Online access will cost you at NewsNews Corporation raised eyebrows yesterday with its claim to have 200,000 digital subscribers, which apparently included subscribers to its online Supercoach competition as well as for investment newsletter Eureka Report as well as figures for its capital city papers. In July of last year it claimed 100,000 digital subscribers, but that total only included figures from papers such as The Australian, the Herald Sun and The Daily Telegraph. But buried at the end of the press release was the real story -- many of those digital subscribers are to be charged more for the dubious privilege of online access:
"News Corp Australia also announced modest prices rises of $1/week for digital subscriptions to The Daily Telegraph and The Courier-Mail and $2/week to The Advertiser and Herald Sun."
That's an extra $52 a year for digital subscribers to the Tele and The Courier-Mail in Brisbane, and $104 a year for The Advertiser in Adelaide and Herald Sun in Melbourne. We've no idea how much that will cost subscribers because News didn't provide any figures for comparison purposes, or any data on just how many people subscribed to the four papers, which are News Corp Australia's main tabloids. Note also there was no increase for the struggling broadsheet, The Australian. At the last audit report in February, the Oz had 57,000 digital subscribers, which is also the only figure given for any of the papers. -- Glenn Dyer ABC's Double J goes live. At noon today, the sound of Myf Warhurst’s voice filled my ears. And not a moment too soon. Tuning in at 11.45, 15 minutes before Double J, the ABC’s newest internet radio station was due to launch, I’ve been treated to no less than three different covers of NWA’s Express Yourself. It’s a reference to a day in 1989 that saw Triple J play the song for 24 hours straight as its presenters went on strike. The first song played after the station launched today was … Nick Cave and the Bad Seed’s Get Ready for Love. He’s both Double J and Triple J’s most-played artist, for good reason. For anyone keen to relive their youth, the station is here. --Myriam Robin Brothers in arms. Readers of The Huffington Post were told in no uncertain terms which Indonesian candidate is best for the country in a glowing op-ed by Hashim Djojohadikusumo, a founding member of Indonesia's Gerindra Party. In an endorsement for his party's candidate, former military strongman Prabowo Subianto, Hashim writes:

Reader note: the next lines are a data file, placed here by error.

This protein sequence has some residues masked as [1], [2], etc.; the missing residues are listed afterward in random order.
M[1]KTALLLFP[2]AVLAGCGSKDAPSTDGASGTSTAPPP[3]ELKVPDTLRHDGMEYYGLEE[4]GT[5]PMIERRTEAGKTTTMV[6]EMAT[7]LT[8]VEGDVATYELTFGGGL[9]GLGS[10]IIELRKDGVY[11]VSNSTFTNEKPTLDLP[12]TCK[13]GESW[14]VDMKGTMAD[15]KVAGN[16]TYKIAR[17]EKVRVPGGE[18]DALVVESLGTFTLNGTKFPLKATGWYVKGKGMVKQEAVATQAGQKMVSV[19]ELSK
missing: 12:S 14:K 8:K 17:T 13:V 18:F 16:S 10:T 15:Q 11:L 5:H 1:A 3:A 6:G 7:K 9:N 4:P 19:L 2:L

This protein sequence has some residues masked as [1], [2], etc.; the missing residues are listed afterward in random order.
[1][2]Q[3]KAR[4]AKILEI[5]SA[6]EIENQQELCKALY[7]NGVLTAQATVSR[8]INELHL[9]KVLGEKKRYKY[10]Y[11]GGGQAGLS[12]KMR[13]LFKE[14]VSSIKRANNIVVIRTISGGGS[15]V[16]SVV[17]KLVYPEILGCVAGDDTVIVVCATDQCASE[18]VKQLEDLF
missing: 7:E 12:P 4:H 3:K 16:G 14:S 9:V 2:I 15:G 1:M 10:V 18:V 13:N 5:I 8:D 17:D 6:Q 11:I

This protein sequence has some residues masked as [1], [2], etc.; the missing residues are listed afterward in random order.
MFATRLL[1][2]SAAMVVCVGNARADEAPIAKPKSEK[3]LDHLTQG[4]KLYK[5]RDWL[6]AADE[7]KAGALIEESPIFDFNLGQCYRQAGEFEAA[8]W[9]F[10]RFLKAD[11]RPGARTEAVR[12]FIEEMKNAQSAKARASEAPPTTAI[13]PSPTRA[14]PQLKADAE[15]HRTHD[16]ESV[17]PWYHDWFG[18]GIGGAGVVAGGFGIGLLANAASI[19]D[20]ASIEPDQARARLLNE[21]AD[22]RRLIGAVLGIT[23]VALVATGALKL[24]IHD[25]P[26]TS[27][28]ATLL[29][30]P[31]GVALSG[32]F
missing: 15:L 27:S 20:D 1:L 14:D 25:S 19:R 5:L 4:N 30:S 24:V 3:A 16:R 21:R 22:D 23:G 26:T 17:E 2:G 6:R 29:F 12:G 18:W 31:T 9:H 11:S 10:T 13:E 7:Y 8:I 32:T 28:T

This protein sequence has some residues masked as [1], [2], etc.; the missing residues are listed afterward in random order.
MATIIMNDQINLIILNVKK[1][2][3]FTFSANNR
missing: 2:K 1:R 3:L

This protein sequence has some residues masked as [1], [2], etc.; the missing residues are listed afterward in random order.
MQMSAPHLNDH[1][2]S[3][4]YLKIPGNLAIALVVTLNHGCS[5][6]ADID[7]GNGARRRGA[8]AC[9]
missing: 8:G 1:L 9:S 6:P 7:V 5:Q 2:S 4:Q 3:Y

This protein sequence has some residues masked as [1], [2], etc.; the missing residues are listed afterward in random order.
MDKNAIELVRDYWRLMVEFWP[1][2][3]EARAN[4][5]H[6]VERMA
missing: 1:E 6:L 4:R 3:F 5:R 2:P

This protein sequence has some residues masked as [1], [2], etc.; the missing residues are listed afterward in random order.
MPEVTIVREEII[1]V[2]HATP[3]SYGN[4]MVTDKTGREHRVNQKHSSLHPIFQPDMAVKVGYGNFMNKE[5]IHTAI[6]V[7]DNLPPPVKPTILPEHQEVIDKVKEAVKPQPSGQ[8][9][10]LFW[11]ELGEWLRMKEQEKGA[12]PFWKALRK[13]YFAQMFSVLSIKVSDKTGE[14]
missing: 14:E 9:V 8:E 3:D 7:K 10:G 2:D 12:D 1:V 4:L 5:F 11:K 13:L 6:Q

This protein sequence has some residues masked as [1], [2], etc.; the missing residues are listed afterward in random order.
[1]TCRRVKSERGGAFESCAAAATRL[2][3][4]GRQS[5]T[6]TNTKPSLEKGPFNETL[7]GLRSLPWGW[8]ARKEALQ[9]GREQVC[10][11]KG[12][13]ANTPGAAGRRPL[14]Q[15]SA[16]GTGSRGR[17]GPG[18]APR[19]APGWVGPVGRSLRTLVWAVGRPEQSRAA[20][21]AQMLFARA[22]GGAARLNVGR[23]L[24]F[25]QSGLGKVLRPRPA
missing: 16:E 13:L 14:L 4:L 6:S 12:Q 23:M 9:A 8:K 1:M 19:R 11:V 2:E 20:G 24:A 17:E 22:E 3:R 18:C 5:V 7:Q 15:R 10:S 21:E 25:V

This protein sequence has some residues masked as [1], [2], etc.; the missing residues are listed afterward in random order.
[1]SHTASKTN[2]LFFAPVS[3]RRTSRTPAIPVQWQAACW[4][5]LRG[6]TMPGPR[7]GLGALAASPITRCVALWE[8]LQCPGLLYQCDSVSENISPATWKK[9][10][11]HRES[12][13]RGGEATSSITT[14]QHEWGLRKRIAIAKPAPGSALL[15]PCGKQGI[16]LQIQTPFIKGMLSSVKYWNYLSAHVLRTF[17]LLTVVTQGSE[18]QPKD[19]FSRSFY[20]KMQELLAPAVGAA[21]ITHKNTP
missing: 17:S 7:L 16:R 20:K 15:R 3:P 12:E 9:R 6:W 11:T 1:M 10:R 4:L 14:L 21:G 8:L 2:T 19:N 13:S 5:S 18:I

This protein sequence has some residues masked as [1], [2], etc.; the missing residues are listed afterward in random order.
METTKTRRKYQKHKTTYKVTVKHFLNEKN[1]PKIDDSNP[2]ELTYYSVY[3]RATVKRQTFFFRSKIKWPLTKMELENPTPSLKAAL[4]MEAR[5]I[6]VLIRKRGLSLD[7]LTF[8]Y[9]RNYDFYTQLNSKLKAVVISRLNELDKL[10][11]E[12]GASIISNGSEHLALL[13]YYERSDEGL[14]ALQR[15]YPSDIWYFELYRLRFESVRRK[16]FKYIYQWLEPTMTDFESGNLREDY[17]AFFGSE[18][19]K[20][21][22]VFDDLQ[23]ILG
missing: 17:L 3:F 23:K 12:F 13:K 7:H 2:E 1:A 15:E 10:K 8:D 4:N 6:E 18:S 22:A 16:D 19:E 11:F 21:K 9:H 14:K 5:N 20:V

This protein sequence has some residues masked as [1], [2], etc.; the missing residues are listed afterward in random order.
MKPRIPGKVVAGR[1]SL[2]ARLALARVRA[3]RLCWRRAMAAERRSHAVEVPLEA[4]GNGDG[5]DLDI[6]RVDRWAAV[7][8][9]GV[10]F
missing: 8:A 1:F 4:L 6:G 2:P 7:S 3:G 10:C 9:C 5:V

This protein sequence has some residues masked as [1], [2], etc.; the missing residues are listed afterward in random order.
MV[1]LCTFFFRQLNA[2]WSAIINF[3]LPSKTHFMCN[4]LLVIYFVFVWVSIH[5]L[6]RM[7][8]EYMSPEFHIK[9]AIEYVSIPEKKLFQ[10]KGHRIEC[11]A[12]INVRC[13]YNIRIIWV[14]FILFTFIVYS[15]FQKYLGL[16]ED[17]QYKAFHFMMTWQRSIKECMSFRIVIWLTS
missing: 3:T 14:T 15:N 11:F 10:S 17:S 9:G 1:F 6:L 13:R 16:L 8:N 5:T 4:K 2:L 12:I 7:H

"Corruption, income inequality, and religious intolerance represent three of the most critical threats to the future of Indonesia. Prabowo Subianto, the leader of the Gerindra party, is the only candidate to share his vision and policies for meeting these and other challenges and ensuring a better Indonesia for the next generation."
Of course Hashim is fond of Prabowo, since they are members of the same party. But it turns out their connection is deeper than that. Prabowo is actually Hashim's older brother -- a disclosure that was notably absent from HuffPo's op-ed. Video of the day. TV news types are celebrating the life of veteran newscaster Ian "Roscoe" Ross, who died from pancreatic cancer this morning. Director of Seven News, Sydney, Chris Willis, paid tribute to Ross in a statement:
"We all loved Roscoe. He was the consummate newsman and a wonderful human being. He had incredibly high professional standards and could be a tough task master. He led our news brilliantly in the time he was here."
Here’s one tribute on the day he retired from Channel Seven’s Sydney bulletin in 2009 …

Front page of the day. Tornadoes are ripping through the southern United States, with more than a dozen dead ...